Posts Tagged 'Odontodactylus'

Disney murders a crab

Disney Nature has a new IMAX documentary out titled, ‘Oceans‘. A quick survey of the reviews of the film indicates that a mantis shrimp, Odontodactylus scyllarus, is a part of the most memorable sequence of the film. Here is a clip of the mantis shrimp’s scene, (available in 1080p on Youtube). Near the beginning there is a really nice shot of the pseudopupil (the facets of the eye looking directly at the observer).

I, however, have a couple criticisms of this sequence. First off, this was almost definitely shot in an aquarium. Secondly, what is it with IMAX movie makers and repeatedly pushing animals towards stomatopod burrows until they lash out? Similarly to the sequence from ‘Deep Sea 3D’ where an octopus is forced to approach the burrow of a Hemisquilla californiensis, the mantis shrimp in this video shows no interest in predating the crab. He just seems to be trying to get the crab away from his hole. Normally, the crab would surely oblige if it wasn’t for the Disney filmmakers repeatedly pushing it back.

I can’t help but be reminded of Disney’s ‘White Wilderness‘ documentary where the filmmakers pushed lemmings off a cliff into the ocean in order to convince people, incorrectly, that lemmings engaged in suicidal behavior. They are quite a viscous bunch over in the Magic Kingdom.

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Arthropod Roundup, April 6, 2010

News, research, and posts about arthropods from around the web:

  • See amazing photos and learn all about hummingbird hawk moths, Macroglossum stellatarum at Scienceray.
  • Check out this video about lightning-fast animal movements. The first segment is about a gecko but the second one is about mantis shrimp strike mechanics (I talked about this in detail here).
  • Read about the mechanics of fruit fly auto-righting during flight at New Scientist. Research suggests that they use motion sensors in their second wing vestiges, called halteres, that are wired directly into the wing muscles; allowing the flies to react to perturbances faster than a visual signal can be processed.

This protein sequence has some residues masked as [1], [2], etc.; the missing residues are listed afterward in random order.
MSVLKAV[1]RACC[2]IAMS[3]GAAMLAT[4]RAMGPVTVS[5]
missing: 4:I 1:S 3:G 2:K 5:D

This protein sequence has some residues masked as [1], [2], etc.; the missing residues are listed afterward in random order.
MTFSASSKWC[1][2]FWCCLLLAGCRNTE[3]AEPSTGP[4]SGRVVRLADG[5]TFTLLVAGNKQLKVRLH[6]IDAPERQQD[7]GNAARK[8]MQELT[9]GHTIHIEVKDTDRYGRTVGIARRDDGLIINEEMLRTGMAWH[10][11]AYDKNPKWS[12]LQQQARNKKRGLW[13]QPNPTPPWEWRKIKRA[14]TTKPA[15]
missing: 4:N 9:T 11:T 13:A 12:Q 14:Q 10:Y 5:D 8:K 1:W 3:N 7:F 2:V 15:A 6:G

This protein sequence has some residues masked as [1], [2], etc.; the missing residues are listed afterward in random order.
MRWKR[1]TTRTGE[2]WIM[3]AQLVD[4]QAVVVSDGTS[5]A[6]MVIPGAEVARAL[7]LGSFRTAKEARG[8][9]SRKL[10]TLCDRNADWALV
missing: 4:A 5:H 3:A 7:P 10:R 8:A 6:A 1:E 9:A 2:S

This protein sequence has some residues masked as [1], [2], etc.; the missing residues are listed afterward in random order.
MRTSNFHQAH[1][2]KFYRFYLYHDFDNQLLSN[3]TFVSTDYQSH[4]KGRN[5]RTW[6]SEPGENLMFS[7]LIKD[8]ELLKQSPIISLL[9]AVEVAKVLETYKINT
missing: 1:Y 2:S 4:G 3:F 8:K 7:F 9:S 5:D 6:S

• Kevin over at Deep Sea News has a great post about the bazaar retina of the vent shrimp, Rimicaris exoculata. This retina has migrated from the eyes to the animal’s dorsal carapace where it may be used to sense blackbody radiation given off by the (infra)red-hot vents.
  • PZ at Pharyngula has a nice write-up about female crayfish, Pacifastacus leniusculus, antagonizing males to fight so that they can choose a more suitable mate. Bonus: Blindfolded male crayfish battling in a fluorescent urine cloud, set to Star Trek battle music.
  • Learn about how barnacles attack to whales at Scienceline.

Unlucky Octopus

Check out this brutal video from Roy Caldwell’s Lab at UC Berkeley. It shows the ‘interaction’ between a mantis shrimp (Odotodactylus scyllarus) and a blue-ringed octopus (Hapalochlaena lunulata), when the latter is introduced into the mantis shrimp’s tank. Both of these animals occur amongst coral reef rubble in the Western Pacific, so it’s possible that they often meet in the wild. Take a look at what happens when they do…

Well, that didn’t go so well for the unfortunate octopus. Take that, squishies!

It’s unknown how the stomatopod copes with the venom of the blue-ring as it kills and devours the cephalopod.

You can learn more about keeping your own murderous mantis shrimp at Roy’s List.

Why Stomatopods are Awesome, I: Super Strength

Stomatopods, or mantis shrimp, are an exceptional order of marine crustaceans made up of over 500 species that live in a variety of benthic habitats around the world. They are aggressive predators that actively seek out their prey with an advanced suite visual and chemosensory organs. Stomatopods are immediately distinguished by a pair of enlarged raptorial appendages located ventrally, near their heads. Stomatopods use these appendages as their primary means of predation, as well as for digging in substrate, defense, and intraspecific sparring.

The appearance of the raptorial appendages varies from species to species as they are evolutionarily specialized for capturing or killing distinct prey animals. The raptorial appendages can be deployed at lightning speeds, and with tremendous force relative to the size of the stomatopods; which can range from under 2 cm to 40 cm body length. Depending on the species, these appendages can be employed to smash, spear, or grab their prey.

Here are video examples of “smasher” and “sprearer” stomatopods in action:

Odontodactylus scyllarus smashes the shells of mollusks and crustaceans.

Lysiosquillina maculata ambushes swimming fish and crustaceans, spearing them out of the water column. Click through to Youtube to see this one.

Since the 1960’s, a series of research has unraveled the speed, power, and mechanics of the stomatopod’s astonishing attack.

Continue reading ‘Why Stomatopods are Awesome, I: Super Strength’


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Arthropoda can now be found here.

Michael Bok is a graduate student studying the visual system of mantis shrimp.

Flickr Photos